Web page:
By Brennen Jensen via HUB
A strange confluence of factors—a prolonged labor shortage, supply chain disruptions, and chaos in the energy market—makes it hard to predict where the U.S. economy is heading. Economist Laurence Ball discusses what factors influence rising inflation and what could trigger a recession.
It's the best of times and it's the worst of times. It's the U.S. economy in 2022.
On one hand, unemployment is at near historic lows, job growth is strong, and consumer spending robust. Viewed through these lenses alone, the future looks bright. But alas, there's a pernicious visitor back from the 1970s and early '80s: high inflation. Consumers see this most at the gas pump. The Russian invasion of Ukraine has roiled energy markets leaving many Americans paying more than $5 a gallon for gas. Add in pandemic-related supply chain disruptions and goods shortages related to factories shuttered for lockdowns, and our sunny financial skies face some headwinds.
In the middle of this potentially gathering storm is the Federal Reserve, trying to rein in the economy's excesses without causing pain of its own. Economists once predicted that our post-pandemic economy would resemble the Roaring '20s, and now a different "R" word is being bandied about: recession.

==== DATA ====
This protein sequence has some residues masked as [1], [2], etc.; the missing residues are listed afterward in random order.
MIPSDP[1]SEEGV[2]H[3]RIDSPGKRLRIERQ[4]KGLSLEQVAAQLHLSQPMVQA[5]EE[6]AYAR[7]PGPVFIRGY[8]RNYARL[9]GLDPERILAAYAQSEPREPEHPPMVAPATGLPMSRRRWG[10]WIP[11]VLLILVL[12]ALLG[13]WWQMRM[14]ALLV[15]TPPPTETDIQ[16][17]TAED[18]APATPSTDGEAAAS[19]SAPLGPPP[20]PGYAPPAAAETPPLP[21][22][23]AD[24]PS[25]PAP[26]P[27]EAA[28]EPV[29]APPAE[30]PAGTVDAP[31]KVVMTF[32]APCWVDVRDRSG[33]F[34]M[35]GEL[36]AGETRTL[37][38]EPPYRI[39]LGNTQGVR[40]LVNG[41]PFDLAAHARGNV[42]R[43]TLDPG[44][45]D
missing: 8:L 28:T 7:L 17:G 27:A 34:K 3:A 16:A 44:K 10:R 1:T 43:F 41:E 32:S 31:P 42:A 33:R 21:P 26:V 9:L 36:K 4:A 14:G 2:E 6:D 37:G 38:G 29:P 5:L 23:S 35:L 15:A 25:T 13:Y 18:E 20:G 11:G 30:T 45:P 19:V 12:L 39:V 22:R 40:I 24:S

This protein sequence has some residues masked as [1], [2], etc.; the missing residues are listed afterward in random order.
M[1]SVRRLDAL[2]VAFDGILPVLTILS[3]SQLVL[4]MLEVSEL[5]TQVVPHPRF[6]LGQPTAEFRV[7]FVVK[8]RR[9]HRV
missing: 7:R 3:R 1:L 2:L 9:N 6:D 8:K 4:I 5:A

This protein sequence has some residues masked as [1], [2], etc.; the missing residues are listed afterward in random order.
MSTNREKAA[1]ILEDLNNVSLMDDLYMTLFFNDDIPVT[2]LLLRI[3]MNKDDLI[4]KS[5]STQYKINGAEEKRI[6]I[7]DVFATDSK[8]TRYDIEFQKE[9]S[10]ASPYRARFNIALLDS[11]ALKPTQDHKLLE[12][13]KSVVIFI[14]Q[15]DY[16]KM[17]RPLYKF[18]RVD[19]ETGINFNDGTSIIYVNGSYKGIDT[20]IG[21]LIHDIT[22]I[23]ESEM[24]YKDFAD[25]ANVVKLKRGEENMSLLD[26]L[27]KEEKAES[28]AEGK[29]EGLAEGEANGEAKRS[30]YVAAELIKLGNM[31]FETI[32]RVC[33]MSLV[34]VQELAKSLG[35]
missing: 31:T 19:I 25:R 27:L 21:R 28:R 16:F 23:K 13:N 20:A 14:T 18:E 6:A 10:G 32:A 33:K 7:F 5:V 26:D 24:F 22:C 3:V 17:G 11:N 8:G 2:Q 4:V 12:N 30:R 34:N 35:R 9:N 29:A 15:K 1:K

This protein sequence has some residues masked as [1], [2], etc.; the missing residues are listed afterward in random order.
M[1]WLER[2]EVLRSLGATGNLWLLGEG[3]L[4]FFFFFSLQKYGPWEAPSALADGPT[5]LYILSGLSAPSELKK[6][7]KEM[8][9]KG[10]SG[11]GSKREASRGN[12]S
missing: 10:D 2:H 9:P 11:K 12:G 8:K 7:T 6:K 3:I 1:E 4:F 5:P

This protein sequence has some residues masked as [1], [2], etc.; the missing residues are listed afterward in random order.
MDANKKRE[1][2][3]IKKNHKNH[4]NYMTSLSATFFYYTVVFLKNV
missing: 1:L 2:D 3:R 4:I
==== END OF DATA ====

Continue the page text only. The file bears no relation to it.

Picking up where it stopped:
Suffice it to say, it's a curious time to be an economist, as economics Professor Laurence Ball well knows.
"It's very difficult, if not basically impossible, to predict when recessions are going to happen," Ball says. "The economy kind of cruises along and takes care of itself, and then something completely unexpected happens to knock it off. Obviously, COVID in 2020 is an extreme example of that. But what's notable about this period relative to the last 40 years or so is the high inflation. Now, inflation does not directly cause a recession. But the Fed's efforts to control inflation by raising interest rates could cause one."
For more insights into the precarious state of the U.S. economy, the Hub reached out to Ball, who shared what measures he looks at when assessing the nation's economic health and why he's hesitant to make predictions.
We last saw high inflation back when Nixon and Carter were in the White House. What's causing it now?
Largely the things that a lot of people are talking about in the media, like the strange labor shortages which we've probably all experienced, such as at restaurants where they are not getting enough workers. The labor shortage pushes wages up, which at first blush sounds like a good thing, but then it gets passed through onto prices. The high energy prices are obviously because of international events, and then there are all the strange supply shortages, such as the shortage of computer chips that led to a big increase in used car prices. These latter idiosyncratic factors will presumably go away. Then it's the question of whether the labor shortage will ease or whether the Fed has to really step in and potentially cause a recession or not.